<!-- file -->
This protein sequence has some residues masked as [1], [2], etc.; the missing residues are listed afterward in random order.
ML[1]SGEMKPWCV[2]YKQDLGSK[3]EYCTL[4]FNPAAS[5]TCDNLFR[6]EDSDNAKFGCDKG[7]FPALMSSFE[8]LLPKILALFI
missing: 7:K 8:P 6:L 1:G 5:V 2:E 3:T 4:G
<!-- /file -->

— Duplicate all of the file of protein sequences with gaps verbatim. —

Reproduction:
This protein sequence has some residues masked as [1], [2], etc.; the missing residues are listed afterward in random order.
ML[1]SGEMKPWCV[2]YKQDLGSK[3]EYCTL[4]FNPAAS[5]TCDNLFR[6]EDSDNAKFGCDKG[7]FPALMSSFE[8]LLPKILALFI
missing: 7:K 8:P 6:L 1:G 5:V 2:E 3:T 4:G